Guilty Tourist Mails Back Stolen Roman Cobblestone, With Apology
“Please find enclosed a cobble from one of your cobbled roads.”
A tourist who snatched a cobblestone from Rome’s streets while on vacation returned the souvenir to a restaurant in the city’s historic center, along with an apology note.
“Please find enclosed a cobble from one of your cobbled roads,” the visitor wrote in English. “I stole this from Rome last year whilst on holiday as a souvenir.”
The tourist explained that they had taken the cobblestone from a road near the Piazza del Popolo. They then chose a nearby restaurant as the recipient of the stolen souvenir.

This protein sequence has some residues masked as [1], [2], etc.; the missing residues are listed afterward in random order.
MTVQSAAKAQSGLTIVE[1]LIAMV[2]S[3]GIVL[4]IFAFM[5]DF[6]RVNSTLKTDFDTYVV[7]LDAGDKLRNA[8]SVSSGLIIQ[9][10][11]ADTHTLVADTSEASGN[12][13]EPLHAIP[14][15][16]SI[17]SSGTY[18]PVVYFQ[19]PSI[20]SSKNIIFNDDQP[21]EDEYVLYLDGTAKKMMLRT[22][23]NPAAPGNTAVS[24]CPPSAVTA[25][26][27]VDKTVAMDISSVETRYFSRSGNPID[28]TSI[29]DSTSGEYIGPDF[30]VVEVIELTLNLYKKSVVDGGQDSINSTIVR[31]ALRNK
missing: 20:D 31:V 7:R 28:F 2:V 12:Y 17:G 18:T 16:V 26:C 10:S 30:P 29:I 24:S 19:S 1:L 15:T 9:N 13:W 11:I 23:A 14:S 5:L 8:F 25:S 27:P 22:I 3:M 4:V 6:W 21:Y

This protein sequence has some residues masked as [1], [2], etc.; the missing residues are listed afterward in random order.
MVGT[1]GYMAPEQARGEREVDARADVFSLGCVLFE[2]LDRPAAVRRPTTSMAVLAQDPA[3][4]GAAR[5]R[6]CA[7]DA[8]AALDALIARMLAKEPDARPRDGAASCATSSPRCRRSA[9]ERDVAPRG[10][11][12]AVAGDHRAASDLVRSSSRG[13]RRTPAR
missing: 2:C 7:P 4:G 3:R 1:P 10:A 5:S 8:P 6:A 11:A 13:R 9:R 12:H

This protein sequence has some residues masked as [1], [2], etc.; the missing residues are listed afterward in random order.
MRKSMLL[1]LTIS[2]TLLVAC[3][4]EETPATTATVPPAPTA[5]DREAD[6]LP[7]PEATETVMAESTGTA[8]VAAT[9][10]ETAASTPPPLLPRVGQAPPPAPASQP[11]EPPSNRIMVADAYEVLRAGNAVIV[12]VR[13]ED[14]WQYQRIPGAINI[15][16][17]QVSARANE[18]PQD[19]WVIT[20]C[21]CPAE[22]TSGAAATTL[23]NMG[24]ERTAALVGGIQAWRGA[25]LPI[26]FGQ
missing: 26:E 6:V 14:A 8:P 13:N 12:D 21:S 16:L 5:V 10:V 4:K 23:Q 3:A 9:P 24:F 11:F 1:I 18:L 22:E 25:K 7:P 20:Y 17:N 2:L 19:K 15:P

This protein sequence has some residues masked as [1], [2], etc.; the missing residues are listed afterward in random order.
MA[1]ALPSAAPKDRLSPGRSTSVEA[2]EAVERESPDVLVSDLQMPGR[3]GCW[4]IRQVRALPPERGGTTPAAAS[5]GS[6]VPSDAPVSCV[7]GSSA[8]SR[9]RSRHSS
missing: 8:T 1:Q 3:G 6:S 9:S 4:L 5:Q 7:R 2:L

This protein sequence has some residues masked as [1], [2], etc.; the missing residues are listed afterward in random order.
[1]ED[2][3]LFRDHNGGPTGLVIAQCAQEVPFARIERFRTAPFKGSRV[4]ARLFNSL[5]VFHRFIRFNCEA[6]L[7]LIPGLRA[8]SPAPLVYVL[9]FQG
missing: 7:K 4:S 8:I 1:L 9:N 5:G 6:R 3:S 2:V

“They probably still had our business card from their visit,” a member of the restaurant staff told The Telegraph. “Not knowing who else to send it to, they remembered us.”
“I am really sorry for doing this and I would like to return it to Rome,” the tourist wrote.
The stolen cobblestone was sampietrini, a unique type of pavement that was first used by Romans in the 16th century. It is estimated that this type of stone covered nearly all the roads in Medieval Rome. Today it’s mostly found in the city’s historic center or on a desk as a paperweight.
The stones are known to come loose and quite a few have been stolen over time—although they don’t usually make their Rome.